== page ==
Click to Skip Ad
Closing in...

Apple just told the FCC what we’ve all been thinking about net neutrality

Net neutrality Apple comments

Net neutrality, or more specifically the Trump FCC’s attempts to butcher it, are a hot topic lately. FCC chairman Ajit Pai has laid out a plan to roll back Obama-era net neutrality rules, and the public backlash has been intense.

Obviously, certain large telecoms companies are all in favor of gutting the Obama-era rules. But the companies that rely on the internet to make their products work — companies like Apple — have expressed a very different opinion.

In a letter sent to the FCC today, Apple has laid out its position on net neutrality. The bottom line is that it supports strong, enforcable net neutrality laws like the ones in force today. The letter said that “Apple remains open to alternative sources of legal authority, but only if they provide for strong, enforceable, and legally sustainable protections, like those in place today.”

That’s a shot across the bow of Pai. Although he’s made noises about repealing the current legal mechanism that makes net neutrality rules enforcable, his best plan for keeping net neutrality once the rules are in place is a gentleman’s agreement with the ISPs to play nice.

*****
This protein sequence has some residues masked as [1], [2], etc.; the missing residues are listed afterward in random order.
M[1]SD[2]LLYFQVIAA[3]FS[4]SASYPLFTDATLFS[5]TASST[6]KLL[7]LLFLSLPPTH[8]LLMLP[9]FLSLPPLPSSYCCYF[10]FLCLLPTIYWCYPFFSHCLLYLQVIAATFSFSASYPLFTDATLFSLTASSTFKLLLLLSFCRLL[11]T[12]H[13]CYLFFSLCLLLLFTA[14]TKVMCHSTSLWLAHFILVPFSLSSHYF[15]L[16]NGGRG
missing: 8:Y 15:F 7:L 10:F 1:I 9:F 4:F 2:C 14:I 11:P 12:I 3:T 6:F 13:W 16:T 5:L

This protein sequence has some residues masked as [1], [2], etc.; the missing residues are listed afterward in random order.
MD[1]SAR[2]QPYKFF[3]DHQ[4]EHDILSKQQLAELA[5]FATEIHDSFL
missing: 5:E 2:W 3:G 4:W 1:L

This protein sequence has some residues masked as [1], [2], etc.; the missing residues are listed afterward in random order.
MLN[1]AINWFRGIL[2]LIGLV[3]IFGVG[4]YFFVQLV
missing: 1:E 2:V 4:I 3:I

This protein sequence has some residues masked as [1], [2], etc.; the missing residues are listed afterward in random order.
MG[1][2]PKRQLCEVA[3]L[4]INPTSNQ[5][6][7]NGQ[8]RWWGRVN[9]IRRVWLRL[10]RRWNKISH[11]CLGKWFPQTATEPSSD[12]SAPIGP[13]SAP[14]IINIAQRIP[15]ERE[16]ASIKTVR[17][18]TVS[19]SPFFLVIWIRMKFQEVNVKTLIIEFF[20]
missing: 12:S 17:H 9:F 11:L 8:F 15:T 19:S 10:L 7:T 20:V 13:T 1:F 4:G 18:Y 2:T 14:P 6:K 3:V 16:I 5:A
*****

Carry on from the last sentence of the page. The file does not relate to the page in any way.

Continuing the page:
In the letter, Apple laid out exactly what it thinks the key tenants of net neutrality are, and why they’re necessary for customers. Customer choice, no paid fast lanes and transparency are the three key things that Apple highlight, which most people are central to net neutrality.

It also touched on one other topic that’s relevant to the FCC, but often not part of the net neutrality conversation. “Competition for last-mile broadband connections is crucial to protecting anopen internet. Based on the FCC’s latest data, 57 percent of Americans with access to fixed broadband at or above 25Mbps/3Mbps—the current FCC benchmark for advanced broadband service—have only one choice of broadband provider. This means that many consumers cannot switch providers even if they learn that their broadband provider interferes with the internet’s openness in a way that they oppose. Absent a meaningful choice of providers, consumers cannot make their voices heard through their market choices.”

That really dives into one of the main problems with Pai’s suggestion for how to make the open internet work. For providers to be punished for abusing customers, customers have to be able to switch away — which they definitely can’t right now.